Argentine soccer legend Diego Maradona said Monday he has left his off-the-pitch issues behind as he was formally introduced as the new coach of Mexican second-tier club Dorados de Sinaloa.
Visibly jovial during a news conference at a luxury hotel in the Sinaloa state capital, Culiacan, Maradona assured Dorados fans that he didn't come to Mexico for a vacation.
"We are all judged and we think we have the word of truth, but how many people are there here who do worse things than us and don't end up in any newspaper?" Maradona said. "I came here to work, and I came to give my heart."
Maradona surprised the international soccer world last week by signing a deal to manage Dorados, which is in the lower half of Mexico's second division. The 57-year-old has publicly struggled in the past with drug and alcohol addiction, and analysts criticized his choice of club in a city considered the heart of the Sinaloa cartel, one of Mexico's most powerful drug smuggling gangs.
But Maradona said his partying days are in the past.
"Emotionally I feel that I'm in the best moment of my life. I am well with my children and only a minor problem with an ex," he said, laughing.
"I want to give Dorados what I lost when I was sick. ... I have been for about 14 years, and today I want to see the sun and I want to go to sleep at night," Maradona continued. "Before, I didn't go to sleep and I didn't even know what a pillow was. That's why I accepted the offer from Dorados."
Maradona, one of the sport's all-time greats, was suspended by FIFA after testing positive for cocaine in 1991 and also tested positive for doping during the 1994 World Cup. He was later hospitalized in 2000 and in 2004 for heart problems attributed to cocaine use.
His erratic behavior captured headlines this summer at the World Cup in Russia, where he made an obscene gesture with both middle fingers after Argentina scored a late winner to defeat Nigeria 2-1. He was also seen pulling his eyes into slants while gazing at a South Korean fan, and was captured on video in a seemingly inebriated state.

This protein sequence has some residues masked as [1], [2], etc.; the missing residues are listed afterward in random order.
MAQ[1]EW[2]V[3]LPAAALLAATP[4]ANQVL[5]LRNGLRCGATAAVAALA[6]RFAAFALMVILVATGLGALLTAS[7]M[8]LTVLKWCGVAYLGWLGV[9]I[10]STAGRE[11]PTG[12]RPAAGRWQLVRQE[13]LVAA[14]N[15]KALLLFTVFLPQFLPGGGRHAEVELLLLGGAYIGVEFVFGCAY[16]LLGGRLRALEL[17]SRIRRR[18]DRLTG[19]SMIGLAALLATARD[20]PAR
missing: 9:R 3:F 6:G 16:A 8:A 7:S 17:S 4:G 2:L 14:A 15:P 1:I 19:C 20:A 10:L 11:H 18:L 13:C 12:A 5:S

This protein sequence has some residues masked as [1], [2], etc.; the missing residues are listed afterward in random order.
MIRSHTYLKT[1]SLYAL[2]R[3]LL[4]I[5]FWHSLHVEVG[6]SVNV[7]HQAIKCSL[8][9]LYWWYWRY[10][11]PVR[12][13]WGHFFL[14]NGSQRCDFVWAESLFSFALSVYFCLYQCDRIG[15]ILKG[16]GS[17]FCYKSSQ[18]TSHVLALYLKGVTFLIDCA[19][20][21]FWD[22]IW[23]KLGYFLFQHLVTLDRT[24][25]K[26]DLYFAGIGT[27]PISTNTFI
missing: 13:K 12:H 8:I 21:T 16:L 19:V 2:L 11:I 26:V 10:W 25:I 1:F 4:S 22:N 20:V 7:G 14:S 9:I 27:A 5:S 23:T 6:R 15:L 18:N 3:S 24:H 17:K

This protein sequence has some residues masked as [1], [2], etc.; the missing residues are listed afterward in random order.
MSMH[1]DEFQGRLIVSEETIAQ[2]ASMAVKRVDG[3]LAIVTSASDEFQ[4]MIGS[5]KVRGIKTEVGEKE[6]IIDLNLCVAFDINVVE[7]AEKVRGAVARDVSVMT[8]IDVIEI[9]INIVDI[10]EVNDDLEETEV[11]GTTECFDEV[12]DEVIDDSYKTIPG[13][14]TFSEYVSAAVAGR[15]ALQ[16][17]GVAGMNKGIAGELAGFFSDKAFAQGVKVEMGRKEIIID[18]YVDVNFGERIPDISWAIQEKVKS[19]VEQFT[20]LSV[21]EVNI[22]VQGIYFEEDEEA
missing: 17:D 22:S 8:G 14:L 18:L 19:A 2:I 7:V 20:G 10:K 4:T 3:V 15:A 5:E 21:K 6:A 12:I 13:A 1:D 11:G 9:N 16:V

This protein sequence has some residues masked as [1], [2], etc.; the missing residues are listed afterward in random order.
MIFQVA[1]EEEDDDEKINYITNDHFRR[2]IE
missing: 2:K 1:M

Maradona's contract with Dorados is reportedly worth $150,000 a month, which would make him the second-highest paid coach in the country, despite previous uneven results. He took the Argentine national squad to the quarterfinals at the 2010 World Cup, and later managed Al Wasl and Al-Fujairah clubs in the United Arab Emirates.
"They say I have not won titles, but I have a promotion, man," Maradona said in reference to Al-Fujairah's ascension to the top flight in UAE. "Don't put zeros when you talk about my career as coach."
Maradona resigned from Al-Fujairah in April after failing to earn automatic promotion, which comes with finishing in the top two spots; the club later won a playoff without him on the bench to ascend to the first division.
He accepted a role as honorary president for the Belarus premier team Dinamo Brest in July before promptly departing for Argentina.
"I am going to talk now to the people of Culiacan and tell them that we did not come for fun, we did not come for vacation," Maradona said. "We came to work and to lend a hand to the boys. If the people are with us, and with what I can inject emotionally for the players, it is going to be hard to beat us."
His debut with Dorados comes Sept. 17, at home against Cafetaleros de Tapachula.